Wednesday, February 4, 2009

Why I Love Obama's Decree on Salaries

The President declared today that executives at companies that have received "exceptional assistance" from the US Government would not be allowed to make any more than $500,000 per year, with an exception for stock options, provided they vest after taxpayers are fully repaid.

Believe it or not, I love this move:

As part of the reforms we're announcing today, top executives at firms receiving extraordinary help from U.S. taxpayers will have their compensation capped at $500,000 -- a fraction of the salaries that have been reported recently. And if these executives receive any additional compensation, it will come in the form of stock that can't be paid up until taxpayers are paid back for their assistance.

Companies receiving federal aid are going to have to disclose publicly all the perks and luxuries bestowed upon senior executives, and provide an explanation to the taxpayers and to shareholders as to why these expenses are justified. And we're putting a stop to these kinds of massive severance packages we've all read about with disgust; we're taking the air out of golden parachutes.

We're asking these firms to take responsibility, to recognize the nature of this crisis and their role in it. We believe that what we've laid out should be viewed as fair and embraced as basic common sense.

If the federal government, and therefore the taxpayer, is a major stakeholder in these banks, then we damn well better be directing them how to carry out their operations.

But what I really love about it is that this is the only thing we've seen so far by the government since becoming the largest stakeholder in these institutions, to incentivize these companies to actually buy back their stock.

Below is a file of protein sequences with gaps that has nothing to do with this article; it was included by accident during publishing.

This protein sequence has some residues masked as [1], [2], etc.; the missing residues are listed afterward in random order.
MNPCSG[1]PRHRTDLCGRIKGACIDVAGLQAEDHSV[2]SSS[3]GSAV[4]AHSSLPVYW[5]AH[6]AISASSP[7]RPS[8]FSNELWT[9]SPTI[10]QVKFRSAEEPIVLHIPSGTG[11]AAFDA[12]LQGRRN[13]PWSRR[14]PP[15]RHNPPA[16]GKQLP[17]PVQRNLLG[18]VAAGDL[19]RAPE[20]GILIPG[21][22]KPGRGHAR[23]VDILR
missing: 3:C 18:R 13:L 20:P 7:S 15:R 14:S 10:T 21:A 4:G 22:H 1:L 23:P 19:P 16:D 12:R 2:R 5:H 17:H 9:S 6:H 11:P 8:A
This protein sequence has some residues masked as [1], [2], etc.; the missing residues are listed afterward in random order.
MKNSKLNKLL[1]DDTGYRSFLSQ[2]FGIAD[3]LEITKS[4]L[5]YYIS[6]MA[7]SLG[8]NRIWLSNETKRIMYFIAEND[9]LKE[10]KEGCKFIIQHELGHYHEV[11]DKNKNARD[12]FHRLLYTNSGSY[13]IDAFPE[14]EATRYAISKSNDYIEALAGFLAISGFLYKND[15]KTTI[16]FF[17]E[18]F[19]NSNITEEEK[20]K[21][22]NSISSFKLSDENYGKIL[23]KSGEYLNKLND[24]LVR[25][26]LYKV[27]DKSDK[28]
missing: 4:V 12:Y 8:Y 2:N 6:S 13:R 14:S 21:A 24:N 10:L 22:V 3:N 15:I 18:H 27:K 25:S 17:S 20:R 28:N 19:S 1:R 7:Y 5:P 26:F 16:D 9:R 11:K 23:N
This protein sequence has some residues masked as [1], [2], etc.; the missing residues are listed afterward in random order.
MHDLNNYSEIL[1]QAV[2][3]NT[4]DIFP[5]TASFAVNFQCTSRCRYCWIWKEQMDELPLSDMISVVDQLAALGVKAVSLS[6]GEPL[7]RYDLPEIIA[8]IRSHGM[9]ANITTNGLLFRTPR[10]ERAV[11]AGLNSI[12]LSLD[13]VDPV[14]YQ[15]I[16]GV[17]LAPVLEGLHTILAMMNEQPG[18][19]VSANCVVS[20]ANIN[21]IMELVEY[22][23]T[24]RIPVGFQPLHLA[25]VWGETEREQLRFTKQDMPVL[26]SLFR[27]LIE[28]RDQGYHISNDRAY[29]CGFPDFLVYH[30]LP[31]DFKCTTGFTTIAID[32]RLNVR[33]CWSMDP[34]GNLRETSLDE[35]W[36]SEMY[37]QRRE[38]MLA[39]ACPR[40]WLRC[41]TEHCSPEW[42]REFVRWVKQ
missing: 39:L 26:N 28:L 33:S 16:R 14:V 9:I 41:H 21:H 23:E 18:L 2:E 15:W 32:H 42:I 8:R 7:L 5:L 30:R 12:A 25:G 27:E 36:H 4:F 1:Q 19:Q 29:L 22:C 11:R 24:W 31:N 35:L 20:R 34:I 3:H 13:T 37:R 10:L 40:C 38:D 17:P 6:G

I wrote previously about the terms of payback of these loans not incentivizing the companies to re-privatize, and the subsequent danger of a remaining socialized financial system inherent therein:

So what does this mean for you and me? It means that the only money the banks are really tied to paying back to the government is the dividend, and the dividend is never possibly going to give the government, and by correlation, the taxpayer, a reasonable payback period.

A 5% dividend on $350 billion for each of the first five years comes out to an amount of $17.5 billion dollars being returned each of the first five years, for a grand total of $87.5 billion returned to the government after five years. Each year following, the government is owed 9%dividend, or $31.5 billion. Assuming we've paid back the other $87.5 billion, that leaves us $262.5 billion, which will take another 8 years and 4 months to repay. That's a total of 13 years and 4 months, and we have purposely failed to consider either inflation or time value of money, both factors that will considerably extend that payback period. Also consider that even assuming these payments have paid back the American peoples' taxes by this point, the US Government still owns the stocks as collateral for the principle loans, meaning the US Economy would remain socialized via the government's ownership of the banks asset backed securities.

The capping of CEO salaries provides a strong impetus for these companies to install a younger type of CEO. Someone inherently fearless and ready to accept a a tough challenge. Someone with ego enough to say, "Watch this, America," take the reins, and guide a company back to a strong standing, once again free of the grasp of the US government, at which point he or she will be rewarded supremely for the hurculean task performed. This forces these companies to install someone who is a true, honest, black and white capitalist at heart. Someone with strong ideals and real morals. Any other type of person in this position is destined to fail and drive these companies further into the ground.

But then again, I simultaneously hate the announcement made today.

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